Be selfish or do what’s better for the whole?

“No man is an island.”

John Donne

I once thought I was self-sufficient…. completely independent.

The truth is, I wasn’t. NOBODY IS.


Consider the essentials …

The food on your plate

How many other people do you think were involved in getting it there?

The farmer, butcher, lorry driver, shop assistant… and on and on.

The roof over your head

Think of the amount of people that it requires to build a house?

The miners that mine for copper used in electrical cables, lumberjack for the wood that keeps the roof up, builders that put it together, engineers and architects, estate agents….the list goes on.

The clothes on your back

Although likely produced many miles away, it’s still humans like you and I, with families and friends, that put it together. You’ve got the cotton farmers, lorry drivers, factory workers, sales assistants, warehouse workers …. and on and on.

We may think we are an island at times, but we’re not.

It’s easy to be selfish

It’s easy to be selfish and look out for number one, but if we all did this, how effectively would society function? My intuition tells me things would be better if we considered what’s best for the whole, even if that’s not best for us. Because, ultimately, what’s better for the whole, is better for us.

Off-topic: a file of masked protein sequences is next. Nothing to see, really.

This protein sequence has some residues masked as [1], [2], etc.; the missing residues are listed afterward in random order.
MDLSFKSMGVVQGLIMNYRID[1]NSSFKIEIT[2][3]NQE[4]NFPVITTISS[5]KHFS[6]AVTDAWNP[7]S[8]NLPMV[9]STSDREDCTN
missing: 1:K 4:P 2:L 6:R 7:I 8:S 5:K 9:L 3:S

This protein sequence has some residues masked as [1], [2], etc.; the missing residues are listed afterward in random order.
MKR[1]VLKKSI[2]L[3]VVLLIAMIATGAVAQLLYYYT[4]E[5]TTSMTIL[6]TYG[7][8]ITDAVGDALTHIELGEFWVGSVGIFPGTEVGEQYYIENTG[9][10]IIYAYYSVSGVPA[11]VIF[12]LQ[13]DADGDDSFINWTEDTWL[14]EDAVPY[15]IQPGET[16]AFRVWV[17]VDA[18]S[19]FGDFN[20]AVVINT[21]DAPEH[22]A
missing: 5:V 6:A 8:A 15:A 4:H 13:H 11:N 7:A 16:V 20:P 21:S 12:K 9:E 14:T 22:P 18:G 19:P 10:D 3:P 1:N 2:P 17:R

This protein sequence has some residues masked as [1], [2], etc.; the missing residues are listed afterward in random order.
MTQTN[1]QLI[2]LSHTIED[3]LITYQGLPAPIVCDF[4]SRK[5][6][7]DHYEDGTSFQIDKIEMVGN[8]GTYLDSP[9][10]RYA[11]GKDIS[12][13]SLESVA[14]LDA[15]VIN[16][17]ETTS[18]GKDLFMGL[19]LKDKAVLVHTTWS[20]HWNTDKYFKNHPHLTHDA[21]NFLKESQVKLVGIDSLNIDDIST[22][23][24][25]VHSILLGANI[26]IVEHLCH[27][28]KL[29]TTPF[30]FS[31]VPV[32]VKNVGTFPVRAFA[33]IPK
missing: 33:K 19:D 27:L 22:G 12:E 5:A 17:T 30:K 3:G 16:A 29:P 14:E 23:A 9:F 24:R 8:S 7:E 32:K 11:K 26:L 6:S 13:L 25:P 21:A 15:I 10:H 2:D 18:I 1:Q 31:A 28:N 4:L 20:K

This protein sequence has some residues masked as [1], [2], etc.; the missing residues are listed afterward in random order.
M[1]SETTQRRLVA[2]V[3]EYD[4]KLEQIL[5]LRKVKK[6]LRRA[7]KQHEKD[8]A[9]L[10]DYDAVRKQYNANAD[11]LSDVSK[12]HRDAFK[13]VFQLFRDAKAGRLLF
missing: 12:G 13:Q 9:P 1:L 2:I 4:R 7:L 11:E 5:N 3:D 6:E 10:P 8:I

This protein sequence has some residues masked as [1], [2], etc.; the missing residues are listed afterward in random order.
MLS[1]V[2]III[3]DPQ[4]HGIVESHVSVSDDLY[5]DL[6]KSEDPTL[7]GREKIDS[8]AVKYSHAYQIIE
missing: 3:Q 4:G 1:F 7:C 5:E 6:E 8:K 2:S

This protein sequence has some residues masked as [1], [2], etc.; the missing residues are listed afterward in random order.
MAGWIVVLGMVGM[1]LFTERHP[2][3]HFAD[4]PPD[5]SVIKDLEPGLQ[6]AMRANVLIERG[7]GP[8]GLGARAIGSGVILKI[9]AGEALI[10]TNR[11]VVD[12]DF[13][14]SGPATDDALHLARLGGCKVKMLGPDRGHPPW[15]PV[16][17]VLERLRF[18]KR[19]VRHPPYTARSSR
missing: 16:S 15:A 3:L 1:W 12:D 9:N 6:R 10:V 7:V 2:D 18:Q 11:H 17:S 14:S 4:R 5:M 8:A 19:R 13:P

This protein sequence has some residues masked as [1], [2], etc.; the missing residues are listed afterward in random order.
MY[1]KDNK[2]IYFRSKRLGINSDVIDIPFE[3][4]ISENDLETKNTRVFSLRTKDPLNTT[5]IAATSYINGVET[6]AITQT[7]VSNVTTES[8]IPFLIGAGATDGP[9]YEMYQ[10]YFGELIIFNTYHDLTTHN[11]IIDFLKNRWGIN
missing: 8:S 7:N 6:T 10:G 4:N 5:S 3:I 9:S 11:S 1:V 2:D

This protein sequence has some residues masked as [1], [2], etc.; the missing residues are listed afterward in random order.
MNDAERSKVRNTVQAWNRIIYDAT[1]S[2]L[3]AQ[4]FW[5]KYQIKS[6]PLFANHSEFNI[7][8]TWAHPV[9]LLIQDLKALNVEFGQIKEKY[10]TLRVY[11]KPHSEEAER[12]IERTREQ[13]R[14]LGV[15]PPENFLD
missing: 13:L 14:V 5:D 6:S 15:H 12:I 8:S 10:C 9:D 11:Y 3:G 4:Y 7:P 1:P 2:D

There are nuances

It might be better for your employer if you stay in your job. After all, you’re a reliable high-performer and it would be difficult for them to replace you. The problem is, you can’t stand your job! In this case, clearly it’s not better for you to remain with your current employer.

One would even argue that it’s better for the whole if we leave our employer in the above example. Why? Because when we love what we do, we do our best work. Consequently, the whole is treated to a great product or service that’s been created with care and love.

Again, if it’s better for the whole that you host a house party, but you want an early night, it’s okay to look out for number one. There are nuances, and it’s not always black and white.

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Hiking Beinn Bhreac & Beinn a’ Chaorainn with an overnight stay in Bob Scott’s bothy

Hiking adventure overview Location – Cairngorms National Park, Scotland Day 1 – Ascend Beinn Bhreac & Beinn a’ Chaorainn before sleeping in Bob Scott’s bothy Beinn Bhreac meaning – Speckled mountain Beinn Bhreac height = 912m (2992ft) Beinn a’ Chaorainn meaning – Mountain of the Rowan Beinn a Chaorainn height = 1052m (3451ft) Day 1

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